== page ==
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Nick Clegg was one of the big casualties of the UK general election, losing his seat in Sheffield Hallam, but his Liberal Democrat party increased its overall number of MPs to 12.
The Lib Dems made notable gains in Scotland and London, where Sir Vince Cable, the former business secretary, regained his seat. The pro-EU party wants a referendum on the terms of the Brexit deal, and has ruled out a coalition with the Conservatives or Labour.
Sir Vince, who won by nearly 10,000 votes in Twickenham, said that the election could lead the government to take a softer line on the EU single market and customs union.
“The hard Ukip-style Brexit that Theresa May has adopted is simply no longer a viable option . . . They’re going to have to compromise; they’re going to have to find a way of accommodating many of the concerns of the 48 per cent who voted to remain,” he told the BBC.
Mr Clegg, the former party leader and former deputy prime minister, finished 2,125 votes behind his Labour challenger, Jared O’Mara, in Sheffield Hallam, an affluent constituency in Yorkshire that had never previously elected a Labour MP.
“I’ve never shirked from political battles,” he said in a concession speech. “In politics you live by the sword and you die by the sword.”
His departure means the next parliament will be without one of the few British politicians with first-hand experience of EU negotiations. He worked as a trade negotiator for the European Commission in the 1990s and subsequently served as an MEP.
The Lib Dems’ total number of seats rose from nine to 12, despite a minimal increase in the share of the national vote. Tim Farron, the party’s leader, and Norman Lamb, the health spokesman, both survived challenges by the Conservatives, while former ministers Sir Ed Davey and Jo Swinson joined Sir Vince in regaining the seats that they had held until 2015.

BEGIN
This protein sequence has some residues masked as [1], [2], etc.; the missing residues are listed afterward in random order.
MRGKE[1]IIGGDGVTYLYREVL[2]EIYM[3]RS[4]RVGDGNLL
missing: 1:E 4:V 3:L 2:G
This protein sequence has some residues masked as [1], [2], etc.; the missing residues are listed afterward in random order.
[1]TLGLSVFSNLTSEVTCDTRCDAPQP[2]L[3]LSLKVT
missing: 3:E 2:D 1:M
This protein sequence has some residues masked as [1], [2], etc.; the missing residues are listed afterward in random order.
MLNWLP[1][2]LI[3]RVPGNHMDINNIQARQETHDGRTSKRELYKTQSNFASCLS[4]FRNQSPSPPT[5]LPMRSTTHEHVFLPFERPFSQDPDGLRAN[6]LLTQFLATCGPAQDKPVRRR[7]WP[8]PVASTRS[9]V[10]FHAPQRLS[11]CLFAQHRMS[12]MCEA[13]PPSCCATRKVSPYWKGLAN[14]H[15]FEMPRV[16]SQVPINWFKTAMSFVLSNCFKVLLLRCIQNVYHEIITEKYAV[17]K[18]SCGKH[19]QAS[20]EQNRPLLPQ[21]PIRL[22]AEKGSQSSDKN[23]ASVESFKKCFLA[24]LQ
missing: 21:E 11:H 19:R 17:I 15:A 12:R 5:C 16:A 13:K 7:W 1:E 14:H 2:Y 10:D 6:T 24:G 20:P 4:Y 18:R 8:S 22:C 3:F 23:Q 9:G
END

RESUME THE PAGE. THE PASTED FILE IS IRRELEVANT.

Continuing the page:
The party lost out on four more seats by a total of 4,638 votes, finishing second in North East Fife to the Scottish National party by two votes and behind the Conservatives in Richmond Park by 45 votes.
Mr Clegg had represented Sheffield Hallam since 2005, surviving a challenge from Labour in 2015 due in part to tactical support from Conservative voters. In this election, the Tory-supporting Daily Mail newspaper had asked its readers to support Mr Clegg to prevent a Labour victory in the constituency, but the Conservative vote rose sharply nonetheless.
He had appeared relaxed about his prospects in the final days of the campaign, visiting other seats and using a speech in London to set out his case against Brexit. “I have no intention of giving up and neither do the Liberal Democrats,” he said this week, predicting that public opinion would turn as “people begin to feel the Brexit squeeze”.
Mr Clegg’s defeat completes the political exodus of senior members of the coalition government. Former prime minister David Cameron, George Osborne, former chancellor, and Sir Danny Alexander, former chief secretary to the Treasury, have already left parliament.